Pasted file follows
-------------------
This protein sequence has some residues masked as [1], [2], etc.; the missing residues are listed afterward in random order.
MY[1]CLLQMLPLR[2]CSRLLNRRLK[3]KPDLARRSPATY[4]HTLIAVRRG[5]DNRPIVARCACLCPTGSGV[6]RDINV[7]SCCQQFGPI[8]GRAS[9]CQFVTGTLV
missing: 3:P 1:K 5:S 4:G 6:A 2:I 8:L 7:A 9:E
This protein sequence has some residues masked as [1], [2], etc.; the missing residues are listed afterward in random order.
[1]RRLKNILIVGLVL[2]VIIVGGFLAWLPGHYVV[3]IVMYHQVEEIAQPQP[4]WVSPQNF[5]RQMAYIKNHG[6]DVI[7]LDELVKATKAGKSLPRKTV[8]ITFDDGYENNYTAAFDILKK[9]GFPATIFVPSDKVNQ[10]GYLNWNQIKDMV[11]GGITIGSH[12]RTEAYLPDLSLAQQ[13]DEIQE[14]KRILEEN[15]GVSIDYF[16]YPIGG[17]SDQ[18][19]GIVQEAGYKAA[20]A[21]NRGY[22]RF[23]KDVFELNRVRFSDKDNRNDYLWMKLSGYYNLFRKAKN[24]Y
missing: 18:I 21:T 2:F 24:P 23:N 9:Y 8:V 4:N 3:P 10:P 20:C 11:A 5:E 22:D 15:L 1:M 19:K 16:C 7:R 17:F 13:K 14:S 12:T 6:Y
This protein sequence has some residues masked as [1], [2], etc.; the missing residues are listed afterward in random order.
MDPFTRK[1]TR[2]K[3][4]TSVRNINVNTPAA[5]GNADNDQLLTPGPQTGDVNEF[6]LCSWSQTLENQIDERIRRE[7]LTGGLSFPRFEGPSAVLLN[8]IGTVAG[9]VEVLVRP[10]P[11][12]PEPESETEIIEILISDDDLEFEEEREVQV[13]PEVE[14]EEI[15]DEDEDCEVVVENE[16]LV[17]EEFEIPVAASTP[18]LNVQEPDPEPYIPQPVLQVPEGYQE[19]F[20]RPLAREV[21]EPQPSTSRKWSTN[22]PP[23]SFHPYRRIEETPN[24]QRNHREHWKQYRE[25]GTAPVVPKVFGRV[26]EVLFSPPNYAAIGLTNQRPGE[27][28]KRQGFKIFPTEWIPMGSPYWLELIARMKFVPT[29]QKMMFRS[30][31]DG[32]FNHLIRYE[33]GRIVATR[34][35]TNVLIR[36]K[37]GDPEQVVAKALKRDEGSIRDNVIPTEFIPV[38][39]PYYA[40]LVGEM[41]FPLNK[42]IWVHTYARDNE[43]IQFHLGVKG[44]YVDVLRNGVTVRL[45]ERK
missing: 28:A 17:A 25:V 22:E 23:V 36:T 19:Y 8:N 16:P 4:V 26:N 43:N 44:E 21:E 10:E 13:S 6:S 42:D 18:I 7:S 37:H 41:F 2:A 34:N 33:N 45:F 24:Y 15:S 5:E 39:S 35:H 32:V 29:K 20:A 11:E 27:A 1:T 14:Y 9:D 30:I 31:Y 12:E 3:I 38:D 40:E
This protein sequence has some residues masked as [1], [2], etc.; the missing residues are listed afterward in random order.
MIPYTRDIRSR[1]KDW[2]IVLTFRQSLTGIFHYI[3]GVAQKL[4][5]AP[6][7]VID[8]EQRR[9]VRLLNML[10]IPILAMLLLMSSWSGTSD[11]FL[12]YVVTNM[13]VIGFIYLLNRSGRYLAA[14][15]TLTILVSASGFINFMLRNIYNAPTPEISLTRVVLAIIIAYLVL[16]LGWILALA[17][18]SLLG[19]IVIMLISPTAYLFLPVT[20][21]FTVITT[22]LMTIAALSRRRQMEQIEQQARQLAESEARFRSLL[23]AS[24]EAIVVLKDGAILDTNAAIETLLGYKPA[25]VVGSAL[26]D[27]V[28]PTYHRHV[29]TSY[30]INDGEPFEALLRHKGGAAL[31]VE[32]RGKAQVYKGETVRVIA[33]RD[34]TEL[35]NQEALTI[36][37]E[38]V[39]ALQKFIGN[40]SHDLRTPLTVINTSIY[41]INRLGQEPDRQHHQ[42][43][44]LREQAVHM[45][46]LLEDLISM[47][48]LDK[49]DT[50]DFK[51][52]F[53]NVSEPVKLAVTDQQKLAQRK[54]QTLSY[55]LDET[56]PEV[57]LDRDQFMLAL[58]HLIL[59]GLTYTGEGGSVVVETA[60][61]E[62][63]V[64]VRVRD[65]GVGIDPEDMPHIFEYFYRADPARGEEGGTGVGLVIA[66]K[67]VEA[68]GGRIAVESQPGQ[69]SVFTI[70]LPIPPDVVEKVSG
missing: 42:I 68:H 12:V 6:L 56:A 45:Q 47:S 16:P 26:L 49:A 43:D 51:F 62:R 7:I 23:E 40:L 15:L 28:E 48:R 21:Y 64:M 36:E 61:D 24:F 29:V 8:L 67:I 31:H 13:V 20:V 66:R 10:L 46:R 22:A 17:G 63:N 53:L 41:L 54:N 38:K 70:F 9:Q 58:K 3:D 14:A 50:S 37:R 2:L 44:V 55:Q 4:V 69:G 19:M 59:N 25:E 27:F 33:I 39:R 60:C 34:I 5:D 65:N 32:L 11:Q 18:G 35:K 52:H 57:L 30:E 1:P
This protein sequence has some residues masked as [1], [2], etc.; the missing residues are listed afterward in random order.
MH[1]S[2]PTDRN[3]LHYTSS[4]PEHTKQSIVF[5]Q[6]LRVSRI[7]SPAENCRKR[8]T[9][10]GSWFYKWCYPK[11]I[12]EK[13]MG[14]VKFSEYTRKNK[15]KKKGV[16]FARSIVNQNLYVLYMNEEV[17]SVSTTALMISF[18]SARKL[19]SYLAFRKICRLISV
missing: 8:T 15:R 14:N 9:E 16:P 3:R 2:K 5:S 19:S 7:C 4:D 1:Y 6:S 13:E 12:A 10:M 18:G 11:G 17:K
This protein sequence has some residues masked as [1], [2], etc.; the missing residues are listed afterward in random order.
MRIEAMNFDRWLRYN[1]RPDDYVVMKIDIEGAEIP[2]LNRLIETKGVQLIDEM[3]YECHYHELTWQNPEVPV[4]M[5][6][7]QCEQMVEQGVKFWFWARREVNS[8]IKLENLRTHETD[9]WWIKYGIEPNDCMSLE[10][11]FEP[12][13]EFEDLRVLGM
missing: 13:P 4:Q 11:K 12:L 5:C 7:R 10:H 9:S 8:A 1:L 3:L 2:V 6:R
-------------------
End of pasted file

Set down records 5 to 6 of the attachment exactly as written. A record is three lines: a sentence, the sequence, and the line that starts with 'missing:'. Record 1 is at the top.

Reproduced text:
This protein sequence has some residues masked as [1], [2], etc.; the missing residues are listed afterward in random order.
MH[1]S[2]PTDRN[3]LHYTSS[4]PEHTKQSIVF[5]Q[6]LRVSRI[7]SPAENCRKR[8]T[9][10]GSWFYKWCYPK[11]I[12]EK[13]MG[14]VKFSEYTRKNK[15]KKKGV[16]FARSIVNQNLYVLYMNEEV[17]SVSTTALMISF[18]SARKL[19]SYLAFRKICRLISV
missing: 8:T 15:R 14:N 9:E 16:P 3:R 2:K 5:S 19:S 7:C 4:D 1:Y 6:S 13:E 12:A 10:M 18:G 11:G 17:K
This protein sequence has some residues masked as [1], [2], etc.; the missing residues are listed afterward in random order.
MRIEAMNFDRWLRYN[1]RPDDYVVMKIDIEGAEIP[2]LNRLIETKGVQLIDEM[3]YECHYHELTWQNPEVPV[4]M[5][6][7]QCEQMVEQGVKFWFWARREVNS[8]IKLENLRTHETD[9]WWIKYGIEPNDCMSLE[10][11]FEP[12][13]EFEDLRVLGM
missing: 13:P 4:Q 11:K 12:L 5:C 7:R 10:H 9:S 8:A 1:L 3:L 2:V 6:R